The real, but little little mentioned, Republican platform—what is underneath all the sensationalism and fear mongering—is, as Hacker and Pierson document extensively, the protection of tax cuts for plutocrats and the growth of the stock market. The real Republican platform neglects the millions who are unemployed in a quiet but deep recession caused by COVID-19 driven business closures. It is an agenda that has prevented Congress from passing a second relief bill that would have helped school districts implement precautions to make reopening schools much safer, increased needed funding for Medicaid and SNAP (foodstamps), and provided needed assistance for state and local governments to protect the jobs of school teachers, school nurses and healthcare workers during what is expected to be a long recession.
When he was asked his priorities for the next four years, the President threw out an off the cuff remark: “I’d love to see school choice… Education is going to be a big factor for me.” It’s hard to believe that Trump really cares at all about the education of America’s children. His education secretary Betsy DeVos, however, has persistently advocated for expanding marketplace school choice by supporting privately operated charter schools and advocating for vouchers which divert tax dollars to pay for private school tuition, while neither of these priorities has been seriously expanded by Congress during Trump’s first term.
What is clear, however, is that Trump has paid no attention to the needs of the nation’s 90,000 public schools. Never has his neglect been so visible as it is right now. His administration has failed to enact a consistent plan to contain the coronavirus at the same time Trump is demanding that schools reopen. This is despite high infection rates; despite problems with making school transportation safe; and despite challenges posed by old school buildings that are heated in many places with steam radiators, lack ventilation systems altogether, and depend on opening classroom windows.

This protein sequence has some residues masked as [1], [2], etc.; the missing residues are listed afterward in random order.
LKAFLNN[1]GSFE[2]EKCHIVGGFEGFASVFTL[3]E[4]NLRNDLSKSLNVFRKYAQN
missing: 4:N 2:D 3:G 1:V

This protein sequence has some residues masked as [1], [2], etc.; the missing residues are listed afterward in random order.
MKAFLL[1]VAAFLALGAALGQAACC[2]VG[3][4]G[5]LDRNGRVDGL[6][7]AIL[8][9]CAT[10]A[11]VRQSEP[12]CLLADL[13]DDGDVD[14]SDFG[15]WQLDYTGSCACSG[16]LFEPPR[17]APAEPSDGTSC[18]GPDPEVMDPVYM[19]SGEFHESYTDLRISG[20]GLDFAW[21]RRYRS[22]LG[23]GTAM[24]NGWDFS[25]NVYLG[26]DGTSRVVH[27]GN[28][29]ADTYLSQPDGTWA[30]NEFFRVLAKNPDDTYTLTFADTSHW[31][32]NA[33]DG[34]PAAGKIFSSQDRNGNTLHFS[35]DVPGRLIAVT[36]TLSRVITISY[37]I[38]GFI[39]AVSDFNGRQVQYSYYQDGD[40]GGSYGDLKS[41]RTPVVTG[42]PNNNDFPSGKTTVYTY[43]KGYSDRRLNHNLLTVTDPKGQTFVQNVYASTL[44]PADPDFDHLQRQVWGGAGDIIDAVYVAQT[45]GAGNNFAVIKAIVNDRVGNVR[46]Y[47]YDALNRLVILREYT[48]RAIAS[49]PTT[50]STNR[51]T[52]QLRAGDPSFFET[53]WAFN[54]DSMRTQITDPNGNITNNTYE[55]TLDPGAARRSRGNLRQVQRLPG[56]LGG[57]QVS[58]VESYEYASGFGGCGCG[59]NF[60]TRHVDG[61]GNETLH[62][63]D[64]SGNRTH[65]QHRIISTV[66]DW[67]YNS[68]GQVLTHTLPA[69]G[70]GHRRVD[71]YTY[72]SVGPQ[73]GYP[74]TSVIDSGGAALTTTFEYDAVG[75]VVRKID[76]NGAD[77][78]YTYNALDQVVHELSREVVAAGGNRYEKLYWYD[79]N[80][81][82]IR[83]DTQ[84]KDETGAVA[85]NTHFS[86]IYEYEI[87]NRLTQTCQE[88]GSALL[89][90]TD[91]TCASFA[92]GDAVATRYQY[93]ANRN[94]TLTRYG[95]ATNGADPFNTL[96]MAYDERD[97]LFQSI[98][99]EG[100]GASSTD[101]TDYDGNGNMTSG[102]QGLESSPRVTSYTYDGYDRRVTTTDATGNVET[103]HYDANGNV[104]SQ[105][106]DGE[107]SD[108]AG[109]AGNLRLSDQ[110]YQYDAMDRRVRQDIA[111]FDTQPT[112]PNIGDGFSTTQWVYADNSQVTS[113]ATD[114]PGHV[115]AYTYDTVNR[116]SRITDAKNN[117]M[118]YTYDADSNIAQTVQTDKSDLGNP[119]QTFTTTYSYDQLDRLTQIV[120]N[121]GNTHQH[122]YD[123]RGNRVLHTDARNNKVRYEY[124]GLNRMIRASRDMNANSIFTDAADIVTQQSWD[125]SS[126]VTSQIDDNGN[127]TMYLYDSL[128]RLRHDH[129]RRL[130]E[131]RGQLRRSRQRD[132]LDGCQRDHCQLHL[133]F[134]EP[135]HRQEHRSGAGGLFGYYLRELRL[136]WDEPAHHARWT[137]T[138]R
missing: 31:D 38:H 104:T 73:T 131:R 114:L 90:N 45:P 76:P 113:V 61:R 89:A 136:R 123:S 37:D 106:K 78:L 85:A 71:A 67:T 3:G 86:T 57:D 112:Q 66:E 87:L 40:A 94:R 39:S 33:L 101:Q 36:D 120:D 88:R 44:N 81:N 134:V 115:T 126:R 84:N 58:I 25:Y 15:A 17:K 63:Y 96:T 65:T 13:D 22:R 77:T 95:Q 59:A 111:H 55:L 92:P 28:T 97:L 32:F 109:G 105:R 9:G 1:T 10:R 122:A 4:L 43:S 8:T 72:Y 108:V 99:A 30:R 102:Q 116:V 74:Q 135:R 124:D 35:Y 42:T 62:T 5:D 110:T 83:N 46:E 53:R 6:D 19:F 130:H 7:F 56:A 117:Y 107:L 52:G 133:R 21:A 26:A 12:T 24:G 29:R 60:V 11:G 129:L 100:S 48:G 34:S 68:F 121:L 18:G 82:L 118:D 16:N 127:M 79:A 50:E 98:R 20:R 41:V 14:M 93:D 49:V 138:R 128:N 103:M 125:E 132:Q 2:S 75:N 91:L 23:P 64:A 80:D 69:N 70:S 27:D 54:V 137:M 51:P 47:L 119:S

NY Times columnist Michelle Goldberg writes powerfully about her dilemma as a New York City public school parent this month: “There are only two ways out of pandemic-driven insecurity: great personal wealth or a functioning government. Right now, many of us who’d thought we were insulated from American precarity are finding out just how frightening the world can be when you don’t have either.” “The abandonment starts, of course, at the top, with a president who has refused to take the necessary steps to get the pandemic under control. By blundering into the debate over schools, issuing threats and pressuring the Centers for Disease Control and Prevention to change its guidelines, the administration has destroyed many people’s confidence that schools can be reopened safely, even in places like New York City that have low transmission rates. Republican senators have abandoned families by refusing to pass new funding to allow schools to improve ventilation and make other urgently required upgrades.”
The Republican Party agenda—the plutocrats’ agenda described by Hacker and Pierson,—is not a public school agenda. Here, from educational historian David Tyack, is one of the things that is missing from the priorities of the Republican Party:
“I believe that public schools represent a special kind of civic space that deserves to be supported by citizens whether they have children or not. The United States would be much impoverished if the public school system went to ruin… The size and inclusiveness of public education is staggering. Almost anywhere a school age child goes in the nation, she will find a public school she is entitled to attend. Almost one in four Americans work in schools either as students or staff. Schools are familiar to citizens as places to vote and to meet as well as places to educate children. Schools are more open to public participation in policy-making than are most other institutions, public or private… When local citizens deliberate about the kind of education they want for their children, they are in effect debating the futures they want… Democracy is about making wise collective choices. Democracy in education and education in democracy are not quaint legacies from a distant and happier time. They have never been more essential to wise self-rule than they are today.” (Seeking Common Ground, pp. 182-185)